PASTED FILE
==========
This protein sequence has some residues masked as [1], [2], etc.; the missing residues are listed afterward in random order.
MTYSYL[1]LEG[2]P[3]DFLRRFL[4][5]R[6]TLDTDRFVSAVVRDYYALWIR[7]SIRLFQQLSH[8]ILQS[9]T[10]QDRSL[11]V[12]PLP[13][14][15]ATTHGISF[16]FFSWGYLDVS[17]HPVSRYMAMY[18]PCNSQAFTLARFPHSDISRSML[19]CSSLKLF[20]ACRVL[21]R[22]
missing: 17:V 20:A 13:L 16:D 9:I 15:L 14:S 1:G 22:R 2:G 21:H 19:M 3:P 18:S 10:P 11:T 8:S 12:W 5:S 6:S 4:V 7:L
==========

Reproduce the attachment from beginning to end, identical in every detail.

This protein sequence has some residues masked as [1], [2], etc.; the missing residues are listed afterward in random order.
MTYSYL[1]LEG[2]P[3]DFLRRFL[4][5]R[6]TLDTDRFVSAVVRDYYALWIR[7]SIRLFQQLSH[8]ILQS[9]T[10]QDRSL[11]V[12]PLP[13][14][15]ATTHGISF[16]FFSWGYLDVS[17]HPVSRYMAMY[18]PCNSQAFTLARFPHSDISRSML[19]CSSLKLF[20]ACRVL[21]R[22]
missing: 17:V 20:A 13:L 16:D 9:I 15:L 14:S 1:G 22:R 2:G 21:H 19:M 3:P 18:S 10:P 11:T 8:S 12:W 5:S 6:S 4:V 7:L